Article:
Feb. 15, 2006 UC Riverside researchers have released a new variety of asparagus that offers a higher yield than previous varieties of the vegetable and boasts an excellent spear quality, marked by a high percentage of marketable spears. Higher yield of marketable spears reduces the impact of high land and labor costs, thereby making the asparagus more profitable without raising consumer prices.
Named "DePaoli" after William P. DePaoli, the first manager of the California Asparagus Commission who long supported the asparagus breeding program in the state, the superior hybrid marks the third time that UCR has released a new variety of the vegetable, the most recent being 1982.
"Particularly now, the asparagus industry in this country needs new varieties of the vegetable -- varieties that can compete with those produced in other countries where labor cost is low, such as Peru and Mexico," said Mikeal Roose, a professor of genetics in the Department of Botany and Plant Sciences and the leader of the asparagus breeding project. "Indeed, Neil Stone, a staff research associate at UCR, and I are working on other promising hybrids that are in trial at the moment, some of which may have even better yields than DePaoli."
Currently, UCR is cultivating the DePaoli variety in a field near campus. The first test of the new variety, which involves evaluation of yield, spear quality, and other traits, was started in 1990. A full harvest of DePaoli was obtained three years after planting. To ensure that the new variety was not susceptible to disease, it was then harvested for a few additional years.
"DePaoli has gone through at least a dozen trials, but we need to keep the trials going for a while longer because it may be affected by weather or diseases that only occur occasionally," Roose said. "It will take several years before significant amounts of this new variety appear in the market."
Asparagus, a perennial vegetable, has both male and female plants. In the case of DePaoli, first a male parent and a female parent are selected for their good characteristics including spear size, spear quality, yield, and disease tolerance. Next, these plants are crossed and the resulting hybrids are evaluated for yield, spear quality and other essential traits. When two parents that produce good hybrid offspring have been identified, a large number of the male and female parent plants are produced by cloning using tissue culture methods. The male and female plants are then planted in an isolated field. Bees pollinate the females, leading to seed production. These seeds are then sold and planted by farmers who produce the spears consumers eventually will buy. "The first commercial harvest of seeds has only just been completed," Roose said.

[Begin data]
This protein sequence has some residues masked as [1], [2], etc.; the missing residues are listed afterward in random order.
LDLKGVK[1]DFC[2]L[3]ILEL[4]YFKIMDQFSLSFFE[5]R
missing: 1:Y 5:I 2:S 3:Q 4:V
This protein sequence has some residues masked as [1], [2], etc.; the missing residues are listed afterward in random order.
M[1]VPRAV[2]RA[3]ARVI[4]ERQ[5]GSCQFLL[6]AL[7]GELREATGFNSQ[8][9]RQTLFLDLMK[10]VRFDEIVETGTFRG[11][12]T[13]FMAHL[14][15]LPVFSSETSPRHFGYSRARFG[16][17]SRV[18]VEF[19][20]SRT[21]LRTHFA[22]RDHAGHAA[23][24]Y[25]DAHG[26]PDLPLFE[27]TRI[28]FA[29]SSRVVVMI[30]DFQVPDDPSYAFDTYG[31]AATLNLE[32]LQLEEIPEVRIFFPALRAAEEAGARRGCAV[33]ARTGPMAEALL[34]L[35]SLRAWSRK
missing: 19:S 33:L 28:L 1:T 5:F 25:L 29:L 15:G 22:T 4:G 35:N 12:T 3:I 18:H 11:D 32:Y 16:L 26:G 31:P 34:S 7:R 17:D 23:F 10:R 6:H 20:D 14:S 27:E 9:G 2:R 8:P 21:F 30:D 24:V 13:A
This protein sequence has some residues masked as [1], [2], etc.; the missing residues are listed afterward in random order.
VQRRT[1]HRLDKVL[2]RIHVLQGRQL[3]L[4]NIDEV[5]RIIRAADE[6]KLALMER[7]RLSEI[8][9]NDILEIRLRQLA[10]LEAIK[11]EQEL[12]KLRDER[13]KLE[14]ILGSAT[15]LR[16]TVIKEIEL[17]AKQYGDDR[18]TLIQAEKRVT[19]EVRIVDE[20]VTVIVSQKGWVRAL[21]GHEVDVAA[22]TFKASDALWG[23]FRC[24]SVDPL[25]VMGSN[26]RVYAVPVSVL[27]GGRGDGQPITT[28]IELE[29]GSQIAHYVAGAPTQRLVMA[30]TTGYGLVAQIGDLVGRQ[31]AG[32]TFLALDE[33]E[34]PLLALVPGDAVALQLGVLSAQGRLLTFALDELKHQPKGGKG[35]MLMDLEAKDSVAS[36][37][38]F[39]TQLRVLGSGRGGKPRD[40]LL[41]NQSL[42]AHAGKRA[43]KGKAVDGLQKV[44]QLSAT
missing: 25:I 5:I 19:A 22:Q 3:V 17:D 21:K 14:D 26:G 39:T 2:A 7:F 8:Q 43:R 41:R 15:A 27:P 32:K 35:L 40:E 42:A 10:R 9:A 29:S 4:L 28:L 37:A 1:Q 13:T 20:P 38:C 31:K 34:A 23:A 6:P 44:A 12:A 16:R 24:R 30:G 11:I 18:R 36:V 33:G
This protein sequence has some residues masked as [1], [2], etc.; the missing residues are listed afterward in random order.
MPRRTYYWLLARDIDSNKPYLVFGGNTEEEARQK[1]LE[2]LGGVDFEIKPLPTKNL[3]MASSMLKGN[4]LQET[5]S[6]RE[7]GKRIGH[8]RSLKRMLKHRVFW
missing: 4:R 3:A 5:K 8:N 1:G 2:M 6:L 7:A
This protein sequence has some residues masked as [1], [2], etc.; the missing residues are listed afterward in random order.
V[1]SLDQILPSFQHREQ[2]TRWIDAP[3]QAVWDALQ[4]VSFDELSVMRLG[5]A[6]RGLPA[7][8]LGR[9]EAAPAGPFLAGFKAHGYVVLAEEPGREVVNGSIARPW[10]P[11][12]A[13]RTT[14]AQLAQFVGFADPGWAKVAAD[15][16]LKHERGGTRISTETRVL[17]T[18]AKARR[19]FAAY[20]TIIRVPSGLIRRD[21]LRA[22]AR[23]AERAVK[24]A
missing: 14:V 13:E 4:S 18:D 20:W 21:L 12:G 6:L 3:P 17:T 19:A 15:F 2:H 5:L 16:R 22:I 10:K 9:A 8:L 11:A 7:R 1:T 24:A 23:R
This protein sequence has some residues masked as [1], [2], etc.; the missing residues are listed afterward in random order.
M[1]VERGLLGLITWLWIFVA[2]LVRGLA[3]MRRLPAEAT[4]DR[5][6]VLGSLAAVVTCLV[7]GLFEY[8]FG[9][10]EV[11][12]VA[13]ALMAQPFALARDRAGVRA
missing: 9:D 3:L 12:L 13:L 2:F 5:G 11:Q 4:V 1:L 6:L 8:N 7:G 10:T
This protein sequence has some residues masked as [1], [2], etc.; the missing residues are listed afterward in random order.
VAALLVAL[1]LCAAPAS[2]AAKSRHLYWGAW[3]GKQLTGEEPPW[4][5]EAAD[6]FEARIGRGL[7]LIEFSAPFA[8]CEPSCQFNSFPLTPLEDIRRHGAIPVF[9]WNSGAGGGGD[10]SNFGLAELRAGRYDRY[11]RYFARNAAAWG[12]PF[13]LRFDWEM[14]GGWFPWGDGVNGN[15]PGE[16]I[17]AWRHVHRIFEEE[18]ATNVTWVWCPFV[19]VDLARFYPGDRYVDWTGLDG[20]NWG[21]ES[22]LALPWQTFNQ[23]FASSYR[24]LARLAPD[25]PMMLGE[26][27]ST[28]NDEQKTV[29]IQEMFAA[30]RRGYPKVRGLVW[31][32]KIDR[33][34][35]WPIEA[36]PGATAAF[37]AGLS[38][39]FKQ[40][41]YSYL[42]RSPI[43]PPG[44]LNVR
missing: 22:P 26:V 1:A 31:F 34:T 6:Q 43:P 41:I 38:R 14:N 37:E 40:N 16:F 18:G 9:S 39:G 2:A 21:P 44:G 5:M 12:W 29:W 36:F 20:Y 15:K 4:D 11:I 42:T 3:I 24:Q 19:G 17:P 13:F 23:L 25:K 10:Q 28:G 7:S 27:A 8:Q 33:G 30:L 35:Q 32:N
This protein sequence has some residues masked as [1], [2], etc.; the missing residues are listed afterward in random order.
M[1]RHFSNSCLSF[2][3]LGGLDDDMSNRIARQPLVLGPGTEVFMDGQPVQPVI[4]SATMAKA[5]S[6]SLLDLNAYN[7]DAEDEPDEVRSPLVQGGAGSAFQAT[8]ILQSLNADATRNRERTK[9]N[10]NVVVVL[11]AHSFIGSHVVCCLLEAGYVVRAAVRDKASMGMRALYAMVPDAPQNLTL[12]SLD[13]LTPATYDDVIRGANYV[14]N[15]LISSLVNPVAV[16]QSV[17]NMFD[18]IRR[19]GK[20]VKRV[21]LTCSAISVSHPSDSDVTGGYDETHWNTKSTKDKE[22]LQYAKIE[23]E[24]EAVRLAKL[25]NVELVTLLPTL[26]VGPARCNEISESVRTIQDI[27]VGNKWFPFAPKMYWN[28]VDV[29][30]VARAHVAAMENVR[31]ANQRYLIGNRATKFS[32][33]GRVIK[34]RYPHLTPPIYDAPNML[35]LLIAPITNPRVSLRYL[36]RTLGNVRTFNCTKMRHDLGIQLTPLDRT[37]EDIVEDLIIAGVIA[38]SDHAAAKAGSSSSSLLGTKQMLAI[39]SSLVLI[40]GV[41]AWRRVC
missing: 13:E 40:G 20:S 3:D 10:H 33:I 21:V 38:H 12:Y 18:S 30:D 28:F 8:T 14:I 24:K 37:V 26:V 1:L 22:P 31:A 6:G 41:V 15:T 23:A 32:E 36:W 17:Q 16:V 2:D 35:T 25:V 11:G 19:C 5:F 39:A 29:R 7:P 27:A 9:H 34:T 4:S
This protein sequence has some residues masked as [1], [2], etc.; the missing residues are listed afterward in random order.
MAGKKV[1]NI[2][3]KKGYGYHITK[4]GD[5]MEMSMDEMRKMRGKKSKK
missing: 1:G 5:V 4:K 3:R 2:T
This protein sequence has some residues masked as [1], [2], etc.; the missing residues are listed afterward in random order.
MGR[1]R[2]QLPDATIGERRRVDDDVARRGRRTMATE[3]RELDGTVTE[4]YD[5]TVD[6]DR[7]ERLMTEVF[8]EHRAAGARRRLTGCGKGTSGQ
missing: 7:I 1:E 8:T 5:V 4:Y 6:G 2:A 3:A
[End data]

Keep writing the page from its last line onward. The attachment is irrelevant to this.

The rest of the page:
DePaoli asparagus is similar in taste to previous varieties of asparagus. Currently, the UCR research team is working on producing improved varieties of the vegetable by incorporating new approaches in their research.
"One path we may take is to identify 'supermale' plants that produce only male offspring when hybridized with a female. Such male varieties are used in Europe and other parts of the US, but have not been successful in California," Roose said. "Male plants produce more spears than female plants because the latter expend energy in order to produce seeds, resulting in lower yields. For male varieties to be successful, we must identify a supermale that produces hybrids with good quality spears. Another current activity for our research is to incorporate tools from molecular genetics to improve the efficiency of asparagus breeding."
Asparagus, which is a Greek word meaning stalk or shoot, grows best in sandy, well-drained soils. The plant can be productive for 15 years or more. Asparagus spears grow from a crown -- the root system of an asparagus plant that is grown from seed. The crown is planted about a foot deep in sandy soils. Spears grow from buds in the crown, and, if not harvested, branch out to form the "fern" which is the feathery green leaves and stems of the plant. Spears are not usually harvested until plants are two years old in order to allow the crown to become large and healthy. During spring and the early summer of the third year, the crown produces spears, which are harvested for about 6-9 weeks.
A nutrient-rich food, asparagus was cultivated first more than 2,000 years ago in the eastern Mediterranean region. It was first planted in California in the 1850s.
Besides Roose and Stone, retired UCR faculty Frank Takatori and Vern Lippert were involved in the project, which was supported by the California Asparagus Commission.
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